Like The Script before them, Dublin four-piece Kodaline laboured as a boy band before smelling the Coldplay-endorsed Fairtrade coffee and developing a seriousness befitting their global ambitions. Their similarities with Danny O’Donoghue’s chart-wrecking crew and Chris Martin’s folk mass rockers don’t end there – Kodaline think big and while there's nothing wrong with that, their bigness all too often sounds like a cynical exercise in market-researched, one-sigh fits all sincerity.There are atmospheric flickers of Edge-lite guitar here and there, meaningful Coldplay chord progressions there, and Stephen Garrigan’s impressive falsetto is echoed by manly whoo-oos nearly everywhere. One Day has the build, surge and release default setting that has had a stranglehold on polite rock/pop for the past decade; the heartbroken caress of All I Want remains their best song and a fine calling card; mandolin and harmonica thumper Love Like This is aimed at the dread Mumford/Lumineers market, and The Killers posse are catered for on the widescreen, melodic sweep of Brand New Day, except that it’s better than anything The Killers have done on their last two albums. There’s no doubting Kodaline’s talent but it would have been a better move, both commercially and creatively, to let them develop at their own pace. As it is, rarely has real emotion been so scoured of its visceral impact.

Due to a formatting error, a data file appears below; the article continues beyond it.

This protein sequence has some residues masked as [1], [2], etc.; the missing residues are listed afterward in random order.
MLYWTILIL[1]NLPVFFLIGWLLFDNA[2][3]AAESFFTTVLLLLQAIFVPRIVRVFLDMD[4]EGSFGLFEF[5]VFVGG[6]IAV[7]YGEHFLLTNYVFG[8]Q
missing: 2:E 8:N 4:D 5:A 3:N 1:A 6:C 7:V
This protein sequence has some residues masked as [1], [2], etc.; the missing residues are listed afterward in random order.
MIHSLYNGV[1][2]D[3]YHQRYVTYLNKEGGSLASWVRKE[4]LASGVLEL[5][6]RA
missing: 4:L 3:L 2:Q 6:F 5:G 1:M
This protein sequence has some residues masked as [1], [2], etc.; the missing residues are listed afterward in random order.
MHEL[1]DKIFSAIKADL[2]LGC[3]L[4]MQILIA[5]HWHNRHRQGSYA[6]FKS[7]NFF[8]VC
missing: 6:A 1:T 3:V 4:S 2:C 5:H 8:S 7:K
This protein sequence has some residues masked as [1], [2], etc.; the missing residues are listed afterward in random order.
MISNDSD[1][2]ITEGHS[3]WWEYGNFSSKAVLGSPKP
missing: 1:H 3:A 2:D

Alan Corr